Monday, March 22, 2010

Learning Matrix style

Cotter contemplates the deeper meaning of Power Point design rules.
Photos by SR Cory Asato, SN Glenn Slaughter We've shifted gears and now find ourselves in Vector Nation, a place where students plug into the Navy knowledge matrix and learn Illustrator/Power Point/Flash/Dreamweaver at break neck speed. I seriously feel like Keanu Reeves when I say: "I know Flash. Whoa." You'll notice that in a few of these photos students are leaning over studying their screens very intently. That's because they're staring at lines they're tracing while vectoring. Many times we must translate a .jpeg image into a vector image so it can be blown up for a poster or t-shirt. This is done by tracing every inch of the original in Adobe Illustrator.
Mastering the art of curves is fundamental to vectoring skills. It's hard to explain, but imagine drawing a straight line, then twisting and turning it to fit the image being traced.
Here, Chief Fowler gives Jones instruction on tracing a half circle.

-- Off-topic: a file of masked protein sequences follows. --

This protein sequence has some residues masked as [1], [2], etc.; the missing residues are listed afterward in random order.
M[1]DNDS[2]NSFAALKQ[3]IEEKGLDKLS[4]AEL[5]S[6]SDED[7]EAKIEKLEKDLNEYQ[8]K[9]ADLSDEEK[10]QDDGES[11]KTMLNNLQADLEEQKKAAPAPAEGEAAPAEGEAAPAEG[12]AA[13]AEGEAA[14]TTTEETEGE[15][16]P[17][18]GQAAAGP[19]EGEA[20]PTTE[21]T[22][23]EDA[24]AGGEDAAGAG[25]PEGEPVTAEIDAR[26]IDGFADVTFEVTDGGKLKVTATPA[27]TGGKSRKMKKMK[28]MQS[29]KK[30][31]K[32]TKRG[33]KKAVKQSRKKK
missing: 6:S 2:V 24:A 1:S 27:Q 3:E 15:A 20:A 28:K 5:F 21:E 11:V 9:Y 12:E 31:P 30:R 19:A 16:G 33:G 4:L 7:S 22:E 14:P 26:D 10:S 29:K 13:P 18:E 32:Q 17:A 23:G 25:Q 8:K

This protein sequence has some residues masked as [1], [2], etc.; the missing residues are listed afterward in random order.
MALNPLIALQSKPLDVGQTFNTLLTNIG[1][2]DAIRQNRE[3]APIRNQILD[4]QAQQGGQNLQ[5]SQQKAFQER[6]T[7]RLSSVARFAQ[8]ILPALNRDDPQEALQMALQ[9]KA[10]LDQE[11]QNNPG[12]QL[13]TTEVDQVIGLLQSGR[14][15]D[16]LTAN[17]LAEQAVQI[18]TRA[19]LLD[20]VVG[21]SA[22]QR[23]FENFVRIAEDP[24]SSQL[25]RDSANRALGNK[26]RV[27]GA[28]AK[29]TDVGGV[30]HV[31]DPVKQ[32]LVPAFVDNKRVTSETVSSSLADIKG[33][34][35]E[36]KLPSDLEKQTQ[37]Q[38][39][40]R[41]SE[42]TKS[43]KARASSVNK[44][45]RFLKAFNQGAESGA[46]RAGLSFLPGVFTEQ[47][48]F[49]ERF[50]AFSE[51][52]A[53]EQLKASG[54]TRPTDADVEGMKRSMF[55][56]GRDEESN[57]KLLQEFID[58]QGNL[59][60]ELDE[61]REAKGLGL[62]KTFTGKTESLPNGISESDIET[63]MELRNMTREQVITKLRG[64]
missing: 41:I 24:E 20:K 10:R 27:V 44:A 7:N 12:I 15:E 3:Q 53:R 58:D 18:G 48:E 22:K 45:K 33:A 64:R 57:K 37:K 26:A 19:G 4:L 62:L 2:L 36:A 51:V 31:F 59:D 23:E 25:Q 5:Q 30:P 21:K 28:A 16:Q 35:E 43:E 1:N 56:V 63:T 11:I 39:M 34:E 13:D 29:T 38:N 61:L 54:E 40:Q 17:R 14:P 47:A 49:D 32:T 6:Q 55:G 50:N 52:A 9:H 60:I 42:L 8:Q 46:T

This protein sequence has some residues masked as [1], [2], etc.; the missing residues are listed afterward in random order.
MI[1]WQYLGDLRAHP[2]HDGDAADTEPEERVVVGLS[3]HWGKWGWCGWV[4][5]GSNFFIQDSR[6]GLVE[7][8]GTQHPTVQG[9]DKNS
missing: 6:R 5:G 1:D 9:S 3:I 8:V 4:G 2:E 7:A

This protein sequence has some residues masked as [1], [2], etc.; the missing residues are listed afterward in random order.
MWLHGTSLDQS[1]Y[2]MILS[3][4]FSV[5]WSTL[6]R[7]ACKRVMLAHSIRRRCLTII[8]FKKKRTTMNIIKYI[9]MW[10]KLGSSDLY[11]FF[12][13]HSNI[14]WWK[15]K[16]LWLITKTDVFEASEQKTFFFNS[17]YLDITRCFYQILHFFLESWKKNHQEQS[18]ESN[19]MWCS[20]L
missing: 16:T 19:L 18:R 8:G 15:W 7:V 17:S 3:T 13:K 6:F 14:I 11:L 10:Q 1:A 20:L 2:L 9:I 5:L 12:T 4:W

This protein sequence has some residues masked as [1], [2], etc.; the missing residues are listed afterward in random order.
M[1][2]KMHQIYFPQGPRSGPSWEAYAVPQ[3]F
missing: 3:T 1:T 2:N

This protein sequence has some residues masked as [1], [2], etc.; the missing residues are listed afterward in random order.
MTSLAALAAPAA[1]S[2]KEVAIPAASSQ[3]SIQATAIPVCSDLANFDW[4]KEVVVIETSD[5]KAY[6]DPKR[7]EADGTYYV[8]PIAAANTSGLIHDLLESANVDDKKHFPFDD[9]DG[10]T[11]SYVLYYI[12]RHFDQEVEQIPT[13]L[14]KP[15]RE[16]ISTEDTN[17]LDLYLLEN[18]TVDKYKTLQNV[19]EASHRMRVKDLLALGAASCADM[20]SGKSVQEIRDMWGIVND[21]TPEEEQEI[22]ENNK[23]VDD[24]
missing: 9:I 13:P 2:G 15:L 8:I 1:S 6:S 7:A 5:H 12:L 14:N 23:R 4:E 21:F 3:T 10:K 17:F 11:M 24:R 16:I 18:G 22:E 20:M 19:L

Vectoring is a skill that must be learned. When we get to the fleet our shipmates will be looking to us to know our way around programs like Illustrator. For example, a Chief could ask us to create a safety sign using a photo of an F-18. If the photo is in .jpg format, it may need to be vectored so it can be enlarged.
It could take four hours or more to trace it.
Chief Miller takes a look at a banner Jones has created using Adobe Flash. The banner (blue rectangle on the monitor) will then be inserted at the top of a web page he'll create later using Adobe Dreamweaver.
If you've ever seen a cute animation of some sort on a site you've visited, you've probably seen Flash.
This is the face I make a lot lately. I really don't like not being good at new things. :) Here MC1 Ballge helps me figure out why my two shapes aren't morphing into each other correctly. The instructors, working with very little time, have displayed the patience and knowledge that are the standard here at the Defense Information School.
Future classes would benefit from more time in Visual Information. I see the future of communication in the programs we're learning, and could personally use more time to dig into these amazing Adobe products.

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